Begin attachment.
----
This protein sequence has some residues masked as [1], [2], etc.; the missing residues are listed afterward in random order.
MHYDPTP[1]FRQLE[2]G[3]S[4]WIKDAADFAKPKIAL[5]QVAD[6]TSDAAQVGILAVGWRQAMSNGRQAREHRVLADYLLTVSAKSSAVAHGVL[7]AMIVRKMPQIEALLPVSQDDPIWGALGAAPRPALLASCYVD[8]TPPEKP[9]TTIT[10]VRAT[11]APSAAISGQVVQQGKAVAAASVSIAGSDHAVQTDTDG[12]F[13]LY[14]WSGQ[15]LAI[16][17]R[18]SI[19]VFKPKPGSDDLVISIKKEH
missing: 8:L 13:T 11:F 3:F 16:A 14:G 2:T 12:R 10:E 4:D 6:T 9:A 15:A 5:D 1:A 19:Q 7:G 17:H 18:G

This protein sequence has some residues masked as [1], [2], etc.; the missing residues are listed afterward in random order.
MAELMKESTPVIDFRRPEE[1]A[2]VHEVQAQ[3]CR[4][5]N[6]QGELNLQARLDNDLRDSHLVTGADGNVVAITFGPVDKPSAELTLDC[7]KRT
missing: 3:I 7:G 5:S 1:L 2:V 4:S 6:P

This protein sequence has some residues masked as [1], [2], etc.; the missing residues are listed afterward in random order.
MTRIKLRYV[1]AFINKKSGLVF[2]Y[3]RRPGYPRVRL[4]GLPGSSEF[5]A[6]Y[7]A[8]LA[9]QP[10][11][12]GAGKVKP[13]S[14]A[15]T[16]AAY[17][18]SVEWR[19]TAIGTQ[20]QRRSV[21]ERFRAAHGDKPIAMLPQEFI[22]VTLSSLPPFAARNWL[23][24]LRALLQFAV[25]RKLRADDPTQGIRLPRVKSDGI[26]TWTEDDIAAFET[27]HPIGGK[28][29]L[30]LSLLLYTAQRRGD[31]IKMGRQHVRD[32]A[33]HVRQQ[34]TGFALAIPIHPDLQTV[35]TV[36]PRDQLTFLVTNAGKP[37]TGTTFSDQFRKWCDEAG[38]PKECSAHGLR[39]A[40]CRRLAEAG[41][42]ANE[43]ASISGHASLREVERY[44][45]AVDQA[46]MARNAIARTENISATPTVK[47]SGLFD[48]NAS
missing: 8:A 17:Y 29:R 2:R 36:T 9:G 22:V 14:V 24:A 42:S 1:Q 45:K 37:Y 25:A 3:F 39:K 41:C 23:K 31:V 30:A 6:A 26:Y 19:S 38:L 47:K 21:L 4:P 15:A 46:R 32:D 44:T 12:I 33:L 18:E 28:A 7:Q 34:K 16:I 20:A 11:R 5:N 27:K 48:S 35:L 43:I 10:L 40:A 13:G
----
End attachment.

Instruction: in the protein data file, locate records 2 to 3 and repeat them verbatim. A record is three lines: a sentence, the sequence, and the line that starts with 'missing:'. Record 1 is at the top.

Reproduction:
This protein sequence has some residues masked as [1], [2], etc.; the missing residues are listed afterward in random order.
MAELMKESTPVIDFRRPEE[1]A[2]VHEVQAQ[3]CR[4][5]N[6]QGELNLQARLDNDLRDSHLVTGADGNVVAITFGPVDKPSAELTLDC[7]KRT
missing: 3:I 7:G 5:S 1:L 2:V 4:S 6:P

This protein sequence has some residues masked as [1], [2], etc.; the missing residues are listed afterward in random order.
MTRIKLRYV[1]AFINKKSGLVF[2]Y[3]RRPGYPRVRL[4]GLPGSSEF[5]A[6]Y[7]A[8]LA[9]QP[10][11][12]GAGKVKP[13]S[14]A[15]T[16]AAY[17][18]SVEWR[19]TAIGTQ[20]QRRSV[21]ERFRAAHGDKPIAMLPQEFI[22]VTLSSLPPFAARNWL[23][24]LRALLQFAV[25]RKLRADDPTQGIRLPRVKSDGI[26]TWTEDDIAAFET[27]HPIGGK[28][29]L[30]LSLLLYTAQRRGD[31]IKMGRQHVRD[32]A[33]HVRQQ[34]TGFALAIPIHPDLQTV[35]TV[36]PRDQLTFLVTNAGKP[37]TGTTFSDQFRKWCDEAG[38]PKECSAHGLR[39]A[40]CRRLAEAG[41][42]ANE[43]ASISGHASLREVERY[44][45]AVDQA[46]MARNAIARTENISATPTVK[47]SGLFD[48]NAS
missing: 8:A 17:Y 29:R 2:R 36:T 9:G 22:V 14:V 24:A 42:S 1:Q 45:K 37:Y 25:A 3:F 39:K 41:C 23:K 31:V 30:A 6:A 26:Y 19:S 38:L 47:K 21:L 4:P 15:A 46:R 32:D 44:T 12:I 33:L 18:E 28:A 7:Q 34:K 16:I 20:A 11:R 5:N 27:K 48:S 35:L 43:I 10:L 40:A 13:G